After a few pushes, they could see a bulge. Dr. Bradford commented to the nurse that natural childbirth was so much better than doing it with an epidural, because the pushing is better timed and more effective. Michelle was getting close now, and the next push, the head was visible. One push later, and Michelle let out a really loud yell. The baby's head was halfway out, and the doctor could almost grab hold of it but not quite.

One more push and a really loud long yell, and the whole head came out. Then the doctor said just the shoulders left, and Michelle pushed once more. The whole baby came out along with a big splash of fluid. I couldn't believe how much fluid and how big the baby was, not just the head but the whole torso. It's amazing all that fit inside my sweetie.

They rubbed the baby's chest for just a moment, and he started to cry. The nurse cleaned him up a little, though he really didn't need it that much. His color was just a light shade of pink. His head was almost perfectly round (and big ... the baby hats barely fit him thanks to the big heads from my side of the family). Everything was in place. He got a perfect evaluation at some point, but he was in his mother's arms within seconds of the birth. He had a couple of big poops almost immediately.

Within an hour, my dad and stepmother had arrived to visit. My brother was there shortly after. They brought Michelle's mom to visit. The baby was born at 9:01am. By 11am, Michelle was up and moving and getting cleaned up. She recovered remarkably fast. At that point, we thought about eating food for the first time in nearly 24 hours. By 5pm, they were ready to move us up to the maternity ward.

I'll let Michelle finish the rest of our mostly uneventful hospital stay if she wants. Or maybe I'll talk about it tomorrow. For now, we are home in a timely fashion. Flowers and congrats and phone calls are pouring in, and the kids will be home from day camp in a little while to meet their new brother, Daniel (his middle name is Robert, after my brother and father). We'll sleep when we can.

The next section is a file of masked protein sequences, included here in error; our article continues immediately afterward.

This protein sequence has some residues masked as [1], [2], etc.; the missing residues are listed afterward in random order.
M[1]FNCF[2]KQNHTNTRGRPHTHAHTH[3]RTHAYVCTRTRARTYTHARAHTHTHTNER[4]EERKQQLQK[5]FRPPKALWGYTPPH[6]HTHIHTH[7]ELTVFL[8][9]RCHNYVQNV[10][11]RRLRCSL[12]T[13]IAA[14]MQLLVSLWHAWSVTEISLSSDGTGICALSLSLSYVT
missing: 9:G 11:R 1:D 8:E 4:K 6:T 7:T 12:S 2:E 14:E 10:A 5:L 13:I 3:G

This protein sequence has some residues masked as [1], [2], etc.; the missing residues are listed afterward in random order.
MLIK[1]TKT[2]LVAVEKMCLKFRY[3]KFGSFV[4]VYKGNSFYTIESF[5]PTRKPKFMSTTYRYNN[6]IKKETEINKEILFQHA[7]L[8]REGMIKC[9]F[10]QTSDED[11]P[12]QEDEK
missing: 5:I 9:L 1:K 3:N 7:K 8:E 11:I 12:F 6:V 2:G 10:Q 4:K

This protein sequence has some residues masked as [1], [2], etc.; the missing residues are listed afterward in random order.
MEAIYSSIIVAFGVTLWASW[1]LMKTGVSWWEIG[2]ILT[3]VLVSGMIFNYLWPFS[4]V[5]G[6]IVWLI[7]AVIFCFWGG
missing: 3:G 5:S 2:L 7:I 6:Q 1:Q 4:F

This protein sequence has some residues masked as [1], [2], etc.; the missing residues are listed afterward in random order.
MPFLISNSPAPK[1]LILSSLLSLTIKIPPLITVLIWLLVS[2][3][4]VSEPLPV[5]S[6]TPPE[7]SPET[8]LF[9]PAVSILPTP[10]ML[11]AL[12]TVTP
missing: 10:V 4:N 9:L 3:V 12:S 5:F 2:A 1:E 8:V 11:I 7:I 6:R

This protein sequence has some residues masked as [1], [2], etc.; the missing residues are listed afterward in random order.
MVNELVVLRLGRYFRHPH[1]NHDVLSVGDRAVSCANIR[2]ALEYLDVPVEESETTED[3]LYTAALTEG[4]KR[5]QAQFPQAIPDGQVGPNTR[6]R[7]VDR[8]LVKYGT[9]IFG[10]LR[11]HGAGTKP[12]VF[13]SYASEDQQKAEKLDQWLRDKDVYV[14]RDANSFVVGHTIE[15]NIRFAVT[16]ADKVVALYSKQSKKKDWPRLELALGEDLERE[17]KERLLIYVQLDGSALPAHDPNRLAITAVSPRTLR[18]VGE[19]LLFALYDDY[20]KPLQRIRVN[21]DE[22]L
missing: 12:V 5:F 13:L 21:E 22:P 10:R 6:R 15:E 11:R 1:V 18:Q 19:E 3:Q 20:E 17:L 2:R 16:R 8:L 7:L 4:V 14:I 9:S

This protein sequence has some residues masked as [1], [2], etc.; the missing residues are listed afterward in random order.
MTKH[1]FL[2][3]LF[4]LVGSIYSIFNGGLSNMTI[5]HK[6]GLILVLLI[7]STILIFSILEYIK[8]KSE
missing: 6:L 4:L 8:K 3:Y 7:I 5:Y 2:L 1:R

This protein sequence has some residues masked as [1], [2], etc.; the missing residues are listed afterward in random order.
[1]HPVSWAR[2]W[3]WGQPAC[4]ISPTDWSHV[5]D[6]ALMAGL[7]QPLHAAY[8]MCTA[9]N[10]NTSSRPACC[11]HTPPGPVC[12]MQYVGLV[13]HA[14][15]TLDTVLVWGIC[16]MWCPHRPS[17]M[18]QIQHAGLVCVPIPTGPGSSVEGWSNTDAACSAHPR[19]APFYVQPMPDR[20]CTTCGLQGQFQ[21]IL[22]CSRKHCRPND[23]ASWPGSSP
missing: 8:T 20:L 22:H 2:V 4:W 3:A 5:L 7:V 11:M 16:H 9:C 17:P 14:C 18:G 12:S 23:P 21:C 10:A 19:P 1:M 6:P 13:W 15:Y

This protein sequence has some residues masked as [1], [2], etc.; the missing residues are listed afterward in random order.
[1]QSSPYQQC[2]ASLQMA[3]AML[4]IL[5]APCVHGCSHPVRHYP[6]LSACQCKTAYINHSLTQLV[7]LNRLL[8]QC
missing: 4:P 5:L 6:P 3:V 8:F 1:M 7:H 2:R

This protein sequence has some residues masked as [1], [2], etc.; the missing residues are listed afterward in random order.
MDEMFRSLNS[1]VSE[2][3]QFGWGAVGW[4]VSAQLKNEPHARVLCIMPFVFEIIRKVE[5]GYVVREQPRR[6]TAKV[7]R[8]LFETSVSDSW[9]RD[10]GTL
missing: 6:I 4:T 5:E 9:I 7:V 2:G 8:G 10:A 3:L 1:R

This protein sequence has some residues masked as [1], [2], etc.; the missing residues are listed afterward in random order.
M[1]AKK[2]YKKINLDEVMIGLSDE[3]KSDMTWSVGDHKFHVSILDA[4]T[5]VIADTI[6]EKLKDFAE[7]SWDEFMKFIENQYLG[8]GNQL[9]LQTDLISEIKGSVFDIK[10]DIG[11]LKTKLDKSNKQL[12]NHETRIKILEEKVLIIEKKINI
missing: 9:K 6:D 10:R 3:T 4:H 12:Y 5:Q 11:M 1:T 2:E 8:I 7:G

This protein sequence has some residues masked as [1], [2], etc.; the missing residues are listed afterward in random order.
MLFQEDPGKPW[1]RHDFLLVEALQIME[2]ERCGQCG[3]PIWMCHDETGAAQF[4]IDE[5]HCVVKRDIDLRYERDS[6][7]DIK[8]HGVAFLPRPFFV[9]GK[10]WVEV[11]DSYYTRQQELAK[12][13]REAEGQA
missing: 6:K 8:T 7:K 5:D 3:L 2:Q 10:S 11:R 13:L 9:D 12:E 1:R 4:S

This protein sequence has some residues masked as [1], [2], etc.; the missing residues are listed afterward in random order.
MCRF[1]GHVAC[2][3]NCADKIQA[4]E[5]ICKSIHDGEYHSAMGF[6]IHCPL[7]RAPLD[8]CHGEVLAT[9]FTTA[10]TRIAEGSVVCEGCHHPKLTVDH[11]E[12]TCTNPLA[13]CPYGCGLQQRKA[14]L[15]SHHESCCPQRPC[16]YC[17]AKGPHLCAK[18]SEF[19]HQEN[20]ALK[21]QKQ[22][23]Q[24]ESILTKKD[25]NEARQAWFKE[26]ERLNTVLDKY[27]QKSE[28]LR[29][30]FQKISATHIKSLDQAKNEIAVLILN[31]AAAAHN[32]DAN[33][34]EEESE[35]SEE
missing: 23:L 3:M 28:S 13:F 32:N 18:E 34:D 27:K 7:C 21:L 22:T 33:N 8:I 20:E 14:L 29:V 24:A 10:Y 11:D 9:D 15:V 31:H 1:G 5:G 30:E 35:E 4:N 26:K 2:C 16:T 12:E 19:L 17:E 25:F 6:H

Posted by Observer at July 18, 2003 02:13 PM

Comments on entries can only be made in pop-up windows while those entries are still on the main index page. Sorry for the inconvenience this causes, but this blocks about 99.99% of the spam the blog receives.

Congratulations again! Glad she made it through without the epidural and she's feeling good so quickly! Dr. Bradford sounds like a really great doc.

Posted by: Perkusi on July 19, 2003 09:38 PM

Welcome, Daniel!
And congratulations to the rest of the family!

Posted by: Dandelion on July 21, 2003 02:01 AM

Woohoo! That's super!

I'm somewhat nervous about seeing Terri in serious pain no matter how great the payoff. I'm okay with being in pain myself but not in seeing it in others, especially my wife. =)

Posted by: on July 22, 2003 10:05 AM

The thought of seeing Michelle in pain freaked me out, too. I didn't know how I would respond. In the end, it wasn't difficult, because I knew that there was a goal, that there would be an end. It wasn't some mystery pain that might be life-threatening or not well understood. That helped me a lot.

Posted by: Observer on July 22, 2003 11:48 AM